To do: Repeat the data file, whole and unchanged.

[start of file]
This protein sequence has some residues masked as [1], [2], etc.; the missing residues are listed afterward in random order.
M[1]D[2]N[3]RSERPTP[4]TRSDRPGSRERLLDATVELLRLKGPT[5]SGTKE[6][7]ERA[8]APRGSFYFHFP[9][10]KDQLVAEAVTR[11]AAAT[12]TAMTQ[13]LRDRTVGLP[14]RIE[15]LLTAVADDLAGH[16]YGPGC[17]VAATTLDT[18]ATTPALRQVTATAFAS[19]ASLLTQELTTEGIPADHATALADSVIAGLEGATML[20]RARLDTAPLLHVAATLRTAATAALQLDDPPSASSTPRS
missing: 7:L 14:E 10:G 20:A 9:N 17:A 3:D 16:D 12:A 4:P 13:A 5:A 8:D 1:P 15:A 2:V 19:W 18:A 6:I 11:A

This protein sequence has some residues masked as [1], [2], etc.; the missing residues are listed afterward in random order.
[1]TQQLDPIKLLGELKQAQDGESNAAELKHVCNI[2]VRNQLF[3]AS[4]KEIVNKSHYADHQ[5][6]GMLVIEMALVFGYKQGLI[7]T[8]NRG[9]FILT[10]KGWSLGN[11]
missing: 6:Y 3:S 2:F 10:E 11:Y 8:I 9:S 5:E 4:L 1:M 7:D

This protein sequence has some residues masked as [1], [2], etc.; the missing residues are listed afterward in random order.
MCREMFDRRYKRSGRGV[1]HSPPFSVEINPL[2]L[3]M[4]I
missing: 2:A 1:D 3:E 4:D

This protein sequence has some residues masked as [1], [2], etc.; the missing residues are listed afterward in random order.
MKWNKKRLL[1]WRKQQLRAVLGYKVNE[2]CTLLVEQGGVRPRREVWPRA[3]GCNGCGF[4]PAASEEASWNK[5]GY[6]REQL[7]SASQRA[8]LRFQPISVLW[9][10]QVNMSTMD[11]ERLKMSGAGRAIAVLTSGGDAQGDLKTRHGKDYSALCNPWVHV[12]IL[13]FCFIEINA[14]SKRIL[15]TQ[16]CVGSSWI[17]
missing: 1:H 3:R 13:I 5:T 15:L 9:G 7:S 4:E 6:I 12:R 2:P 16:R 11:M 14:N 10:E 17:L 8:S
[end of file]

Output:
This protein sequence has some residues masked as [1], [2], etc.; the missing residues are listed afterward in random order.
M[1]D[2]N[3]RSERPTP[4]TRSDRPGSRERLLDATVELLRLKGPT[5]SGTKE[6][7]ERA[8]APRGSFYFHFP[9][10]KDQLVAEAVTR[11]AAAT[12]TAMTQ[13]LRDRTVGLP[14]RIE[15]LLTAVADDLAGH[16]YGPGC[17]VAATTLDT[18]ATTPALRQVTATAFAS[19]ASLLTQELTTEGIPADHATALADSVIAGLEGATML[20]RARLDTAPLLHVAATLRTAATAALQLDDPPSASSTPRS
missing: 7:L 14:E 10:G 20:A 9:N 17:A 3:D 16:D 12:A 4:P 13:A 5:A 8:D 1:P 15:A 2:V 19:W 18:A 6:I 11:A

This protein sequence has some residues masked as [1], [2], etc.; the missing residues are listed afterward in random order.
[1]TQQLDPIKLLGELKQAQDGESNAAELKHVCNI[2]VRNQLF[3]AS[4]KEIVNKSHYADHQ[5][6]GMLVIEMALVFGYKQGLI[7]T[8]NRG[9]FILT[10]KGWSLGN[11]
missing: 6:Y 3:S 2:F 10:E 11:Y 8:I 9:S 5:E 4:L 1:M 7:D

This protein sequence has some residues masked as [1], [2], etc.; the missing residues are listed afterward in random order.
MCREMFDRRYKRSGRGV[1]HSPPFSVEINPL[2]L[3]M[4]I
missing: 2:A 1:D 3:E 4:D

This protein sequence has some residues masked as [1], [2], etc.; the missing residues are listed afterward in random order.
MKWNKKRLL[1]WRKQQLRAVLGYKVNE[2]CTLLVEQGGVRPRREVWPRA[3]GCNGCGF[4]PAASEEASWNK[5]GY[6]REQL[7]SASQRA[8]LRFQPISVLW[9][10]QVNMSTMD[11]ERLKMSGAGRAIAVLTSGGDAQGDLKTRHGKDYSALCNPWVHV[12]IL[13]FCFIEINA[14]SKRIL[15]TQ[16]CVGSSWI[17]
missing: 1:H 3:R 13:I 5:T 15:L 9:G 7:S 4:E 6:I 12:R 2:P 16:R 11:M 14:N 10:E 17:L 8:S